|Publication number||US4334518 A|
|Application number||US 06/153,992|
|Publication date||Jun 15, 1982|
|Filing date||May 28, 1980|
|Priority date||May 28, 1980|
|Publication number||06153992, 153992, US 4334518 A, US 4334518A, US-A-4334518, US4334518 A, US4334518A|
|Inventors||Sterling L. Ort|
|Original Assignee||Sol-Fire Inc.|
|Export Citation||BiBTeX, EndNote, RefMan|
|Patent Citations (14), Referenced by (14), Classifications (23)|
|External Links: USPTO, USPTO Assignment, Espacenet|
1. Field of the Invention
This invention relates to the field of solid fuel burning heating units, and in particular, to fireplaces adapted for home use as sole or auxiliary heat sources.
2. Description of the Prior Art
Solid-fuel-burning heating units for dwellings have been used in various styles since prehistoric times. Recently, in response to the shortage and increasing cost of petroleum-based fuels, solid fuels have become once again popular. Such fuels as wood and coal are abundant in this country and can be expected to continue to increase in popularity.
The home fireplace is an example of a home heating unit that uses solid fuel. The fireplaces of the last century often supplied all the heating and cooking requirements of American homes. As fireplaces were commonly replaced by more technologically sophisticated heaters, the fireplaces still in use were primarily decorative. Today, once again fireplaces are being used as heaters, yet the decorative appeal of fireplace heaters remains important.
Concurrent use of a home fireplace as a decoration and a heater presents certain problems for the fireplace designer. As solid fuel is relatively bulky, maximum efficiency is desirable to maximize convenience and to minimize fuel storage requirements. The traditional problem of prevention of buildup of residue is exacerbated by the relatively cool temperature of heat transfer elements upon which creosote tends to condense. Such accumulations of residue can cause catastrophic fires in the fireplace flue and chimney.
In the prior art, various systems have been proposed to capture the heat generated in decorative fireplaces, and to direct the captured heat throughout the structure. This function is sometimes accomplished by directing a heat transfer fluid through a hollow covering on the fireplace, and thereafter through a heat exchanger somehow connected to a conventional building heating system. A system employing such a water jacket approach is demonstrated by U.S. Pat. Nos. 3,958,755 and 4,131,231, both to Cleer, Jr.. The arrangement disclosed is said to be particularly efficient as an auxiliary system for a conventional home hot water system, because of the large surface area for contact between the jacket and the water.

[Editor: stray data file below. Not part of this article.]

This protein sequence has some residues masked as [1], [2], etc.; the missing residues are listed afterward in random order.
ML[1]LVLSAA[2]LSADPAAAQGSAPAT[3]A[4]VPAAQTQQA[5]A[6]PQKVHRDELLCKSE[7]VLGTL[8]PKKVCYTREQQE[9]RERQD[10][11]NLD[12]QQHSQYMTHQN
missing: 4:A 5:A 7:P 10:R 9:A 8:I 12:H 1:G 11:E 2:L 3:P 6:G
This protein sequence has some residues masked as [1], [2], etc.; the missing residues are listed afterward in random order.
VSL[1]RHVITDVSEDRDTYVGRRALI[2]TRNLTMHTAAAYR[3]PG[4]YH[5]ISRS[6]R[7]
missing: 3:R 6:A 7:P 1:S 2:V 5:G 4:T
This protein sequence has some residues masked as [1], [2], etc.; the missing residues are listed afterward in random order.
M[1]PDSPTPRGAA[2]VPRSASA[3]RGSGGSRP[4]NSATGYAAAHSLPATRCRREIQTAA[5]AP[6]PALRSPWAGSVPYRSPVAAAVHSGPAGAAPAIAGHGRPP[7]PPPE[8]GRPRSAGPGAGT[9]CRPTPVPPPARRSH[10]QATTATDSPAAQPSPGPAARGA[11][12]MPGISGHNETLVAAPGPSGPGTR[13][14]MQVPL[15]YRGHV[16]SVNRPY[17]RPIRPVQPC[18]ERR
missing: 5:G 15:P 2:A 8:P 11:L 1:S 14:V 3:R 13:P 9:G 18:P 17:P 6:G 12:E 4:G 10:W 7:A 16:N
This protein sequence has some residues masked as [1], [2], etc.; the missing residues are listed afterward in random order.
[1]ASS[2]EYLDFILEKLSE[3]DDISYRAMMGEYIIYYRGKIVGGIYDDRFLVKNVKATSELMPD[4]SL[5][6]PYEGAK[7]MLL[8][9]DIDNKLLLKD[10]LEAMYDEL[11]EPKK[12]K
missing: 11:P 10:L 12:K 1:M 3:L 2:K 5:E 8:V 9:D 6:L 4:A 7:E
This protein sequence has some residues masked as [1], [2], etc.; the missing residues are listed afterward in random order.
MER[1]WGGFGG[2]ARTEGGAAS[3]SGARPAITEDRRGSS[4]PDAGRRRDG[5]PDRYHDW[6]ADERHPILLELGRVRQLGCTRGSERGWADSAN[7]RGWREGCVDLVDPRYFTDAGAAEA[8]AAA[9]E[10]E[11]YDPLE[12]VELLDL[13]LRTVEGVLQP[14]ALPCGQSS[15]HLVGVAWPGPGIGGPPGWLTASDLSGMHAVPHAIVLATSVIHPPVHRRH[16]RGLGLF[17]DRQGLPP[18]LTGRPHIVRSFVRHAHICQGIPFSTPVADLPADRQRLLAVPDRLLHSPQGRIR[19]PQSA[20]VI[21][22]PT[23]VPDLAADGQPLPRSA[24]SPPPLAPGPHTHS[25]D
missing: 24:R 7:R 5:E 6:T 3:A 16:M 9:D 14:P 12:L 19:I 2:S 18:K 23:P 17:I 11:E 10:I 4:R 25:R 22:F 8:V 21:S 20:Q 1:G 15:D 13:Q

A major drawback of fireplace systems having open hollow jackets, such as the Cleer systems, is that creosote tends to accumulate on the relatively cool inner wall of the fireplace jacket, that is, the wall facing the fire. Circulating heat transfer fluid cools the inner jacket, and incompletely burned hydrocarbons condense on the cool surface. The accumulation is unsightly as well as a fire hazard.
A second development in home systems relates to the design of heat exchangers. U.S. Pat. No. 4,159,801--Roland, and U.S. Pat. No. 4,159,802--Ficker demonstrate heat exchangers that are also useful as fuel support members. Heat exchange fluid is circulated through generally "C"-shaped andiron devices. These fuel supporting heat exchangers bring the heat transfer fluid into close proximity with the burning fuel. However, the fuel supporting heat exchangers are unattractive in that creosote tends to condense on the cooler surfaces of the heat exchanger leaving visible the relatively large and charred-appearing pipes.
A wood burning swimming pool heater is disclosed in U.S. Pat. No. 4,088,113--McIntire. In a closed stove, a coil of copper pipe carries the heat transfer fluid through the path of the exhaust gases. As the McIntire heating unit makes no provision for removal of creosote, it may be expected that the accumulation of creosote on the heat exchanger may eventually cause a fire in the McIntire flue. In constrast to heating units for swimming pools, which are likely to be located outdoors, such a dangerous arrangement is completely unacceptable for indoor fireplace units.